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Well, let me come to that question in a moment. I just wanted to piggyback on Hans' comment. Hamir, we're looking at El Dorado as more of a marathon than a sprint, to use a runner's term. And we think if we have the right product mix by dimension that over, I would say, a 20-year period that, that El Dorado project could pay back its capital investment probably by 6x or 7x. But if we just ran a simple mill and didn't have product flexibility, the payout over that period would be 3x or 4x in all likelihood. And Hamir, you have to ask yourself, why is there so much 2x10 being produced when it's at a $200 discount to 2x4. And the answer is that a lot of mills do not have the primary and secondary breakdown capabilities augmented by resaws and edgers to make the narrower products. And we've always believed that it was an important feature of this mill that we have that flexibility and the move in the markets have simply reinforced that. So that is our main focus today. And that's taking precedence over the near-term volume. In terms of the U.S. South, Hamir, there are 2 private entities that I have some knowledge of that are looking at some potential expansions. But I have not seen anything publicly released by either of the private parties. And so you're quite right. There could be more mills being planned than we've got knowledge of today. But a few things don't change. And that is, although there is plentiful saw timber to support many new mills in the U.S. South, there simply isn't the capital equipment available for timely delivery of new installations, the residuals and coproducts produced at mills. There isn't the demand growth to support all the new lumber capacity that's potentially available. There are labor shortages in trucking and harvesting that will limit the pace of the ramp-up of getting harvest levels. And as we see it, certainly for the next 18 months to 36 months, our best guess is that the growth in demand is going to outstrip the growth in supply of lumber in the U.S. South and that although prices could very well remain volatile, the primary trend will be pointing upwards, not down.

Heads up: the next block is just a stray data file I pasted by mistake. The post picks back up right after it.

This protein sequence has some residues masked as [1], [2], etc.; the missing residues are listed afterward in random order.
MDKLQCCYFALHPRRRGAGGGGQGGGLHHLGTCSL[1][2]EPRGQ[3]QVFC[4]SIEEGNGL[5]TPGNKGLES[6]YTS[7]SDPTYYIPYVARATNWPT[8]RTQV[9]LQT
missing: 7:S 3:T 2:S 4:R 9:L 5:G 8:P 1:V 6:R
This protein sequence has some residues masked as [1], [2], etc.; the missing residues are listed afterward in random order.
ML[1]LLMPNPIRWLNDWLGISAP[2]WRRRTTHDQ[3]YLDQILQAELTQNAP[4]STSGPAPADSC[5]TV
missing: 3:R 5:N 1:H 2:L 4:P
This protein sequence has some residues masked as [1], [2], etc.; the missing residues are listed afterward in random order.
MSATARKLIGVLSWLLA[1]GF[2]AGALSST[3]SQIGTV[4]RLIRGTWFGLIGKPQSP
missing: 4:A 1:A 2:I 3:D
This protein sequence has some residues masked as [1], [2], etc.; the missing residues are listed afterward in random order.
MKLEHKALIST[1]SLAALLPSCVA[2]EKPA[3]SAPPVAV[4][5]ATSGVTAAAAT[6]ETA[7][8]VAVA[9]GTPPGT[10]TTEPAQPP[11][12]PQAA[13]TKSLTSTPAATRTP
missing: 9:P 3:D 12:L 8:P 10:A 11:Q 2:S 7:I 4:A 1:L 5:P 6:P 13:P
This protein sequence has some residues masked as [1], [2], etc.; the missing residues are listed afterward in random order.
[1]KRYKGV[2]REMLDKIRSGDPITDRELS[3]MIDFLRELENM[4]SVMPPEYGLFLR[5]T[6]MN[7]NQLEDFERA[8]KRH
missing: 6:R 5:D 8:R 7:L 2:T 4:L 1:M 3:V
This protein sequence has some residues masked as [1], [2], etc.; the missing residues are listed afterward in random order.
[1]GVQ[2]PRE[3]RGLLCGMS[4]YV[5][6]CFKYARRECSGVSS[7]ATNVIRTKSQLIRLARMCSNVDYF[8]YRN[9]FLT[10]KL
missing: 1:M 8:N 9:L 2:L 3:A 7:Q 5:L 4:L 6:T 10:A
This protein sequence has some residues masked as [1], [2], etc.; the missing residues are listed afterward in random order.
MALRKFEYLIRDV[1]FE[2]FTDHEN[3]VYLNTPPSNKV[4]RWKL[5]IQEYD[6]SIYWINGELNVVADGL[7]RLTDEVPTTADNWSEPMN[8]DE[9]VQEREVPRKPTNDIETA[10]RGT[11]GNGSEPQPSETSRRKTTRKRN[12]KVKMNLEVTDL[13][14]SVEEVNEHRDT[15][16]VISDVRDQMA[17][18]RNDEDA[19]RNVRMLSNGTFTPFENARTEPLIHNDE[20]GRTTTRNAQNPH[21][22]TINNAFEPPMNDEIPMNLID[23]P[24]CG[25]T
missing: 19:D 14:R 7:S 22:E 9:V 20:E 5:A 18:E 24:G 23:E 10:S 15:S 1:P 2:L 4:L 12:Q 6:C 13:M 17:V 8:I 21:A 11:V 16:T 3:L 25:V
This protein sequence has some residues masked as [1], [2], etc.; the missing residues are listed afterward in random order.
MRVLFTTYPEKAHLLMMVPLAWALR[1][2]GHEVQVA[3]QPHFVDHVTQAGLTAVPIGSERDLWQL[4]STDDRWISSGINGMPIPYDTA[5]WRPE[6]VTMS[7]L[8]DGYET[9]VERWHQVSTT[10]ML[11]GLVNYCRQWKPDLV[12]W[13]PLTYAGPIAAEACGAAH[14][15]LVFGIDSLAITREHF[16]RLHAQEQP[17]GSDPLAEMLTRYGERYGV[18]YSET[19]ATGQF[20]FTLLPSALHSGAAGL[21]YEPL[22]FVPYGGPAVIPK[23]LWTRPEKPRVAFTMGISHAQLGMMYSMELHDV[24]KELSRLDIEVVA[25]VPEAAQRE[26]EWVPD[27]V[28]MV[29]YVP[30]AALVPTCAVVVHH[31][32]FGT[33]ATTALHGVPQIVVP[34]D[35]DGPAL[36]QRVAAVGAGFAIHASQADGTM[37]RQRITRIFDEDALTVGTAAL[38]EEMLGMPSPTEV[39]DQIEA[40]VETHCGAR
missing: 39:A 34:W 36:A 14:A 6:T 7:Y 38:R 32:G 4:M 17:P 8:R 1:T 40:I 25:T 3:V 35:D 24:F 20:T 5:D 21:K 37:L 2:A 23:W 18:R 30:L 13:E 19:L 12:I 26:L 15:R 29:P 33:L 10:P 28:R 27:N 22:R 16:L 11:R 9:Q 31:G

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Hamir Patel, CIBC Capital Markets, Research Division - Director of Institutional Equity Research & Paper and Forest Products Analyst [12]

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Fair enough, Ken. And just the final question I had was couple of your competitors have mentioned very high turnover rates in the sawmilling industry in the U.S. South. Just curious what's your experience been so far. We've seen a lot of retailers now start to raise wages, which, I'm guessing, would put some upward pressure on wages in the lumber industry as well. How do you think about potential wage cost inflation in the south?

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Kenneth A. Shields, Conifex Timber Inc. - Chairman, CEO & President [13]

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Well, I've just heard some of the public reports referring to 30% to 60% turnover rates. And we don't plan to be at the 30% level on our first year of operation based on everything we see. We are going to be lower than that in year 1. And just -- so much of this depends on the local community that hosts the mill, and we are in a community of 19,000 people. And we expect that our turnover at El Dorado will not be materially different than we have in Northern BC.

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Hamir Patel, CIBC Capital Markets, Research Division - Director of Institutional Equity Research & Paper and Forest Products Analyst [14]